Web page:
Pratt had come forward with a proposal, developed through discussions with Lauren Henry, a Rowayton resident, and the woman identifying herself as Happy Clam. That proposal has made its way onto the ballot, along with the option of keeping things the way they are.

“Our process was collaborative as we sought to navigate a way forward through a fraught situation – trying to convince a community of mostly white, privileged people to give up a fraction of their comfort to allow signs for human rights, such as Black Lives Matter, on the public fence,” Pratt wrote Thursday. Henry had input into his comments, he said.

More than 50 people answered a survey “with a range of concerns, thoughts on details, as well as positive reinforcement,” he said.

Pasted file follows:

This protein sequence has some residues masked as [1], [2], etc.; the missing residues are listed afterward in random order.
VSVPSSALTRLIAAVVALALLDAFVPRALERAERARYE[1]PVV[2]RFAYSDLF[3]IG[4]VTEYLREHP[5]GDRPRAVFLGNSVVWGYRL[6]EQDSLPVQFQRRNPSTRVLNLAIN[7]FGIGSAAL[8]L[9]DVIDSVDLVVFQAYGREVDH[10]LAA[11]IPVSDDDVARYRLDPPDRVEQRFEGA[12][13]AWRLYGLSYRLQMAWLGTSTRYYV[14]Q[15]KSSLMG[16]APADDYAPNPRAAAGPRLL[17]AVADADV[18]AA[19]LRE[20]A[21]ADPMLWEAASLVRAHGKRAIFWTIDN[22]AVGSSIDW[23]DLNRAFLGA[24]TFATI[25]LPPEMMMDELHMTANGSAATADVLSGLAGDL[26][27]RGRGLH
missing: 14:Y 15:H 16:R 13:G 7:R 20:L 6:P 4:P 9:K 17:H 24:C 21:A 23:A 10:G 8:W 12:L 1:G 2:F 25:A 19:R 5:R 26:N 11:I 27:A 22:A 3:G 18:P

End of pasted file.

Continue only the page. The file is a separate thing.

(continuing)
“I applaud Rob for being so thoughtful,” Clam said. “He’s really trying. I just don’t think it achieves the (goal of the) original petition.”

The proposal is complicated, she said. She expressed fear that people will vote against it rather than wade through a four-page list of rules just to put up a birthday sign.

“We agree that any revision to the fence policy will be inherently more complicated (nothing is easier than just putting up a sign) however most signs will NOT be affected by our proposal; the only change would be for signs dedicated to human rights causes. All other signs would be able to go on the fence as they currently do,” Pratt said.

The proposed guidelines are less than 400 words. A sticking point is that creative “signs supporting human rights must be sponsored by 100 residents and reviewed in advance by the Commissioners via online application.”

It will be tough to get 100 signatures, Clam said.

Feral also objects to the “cumbersome requirement.”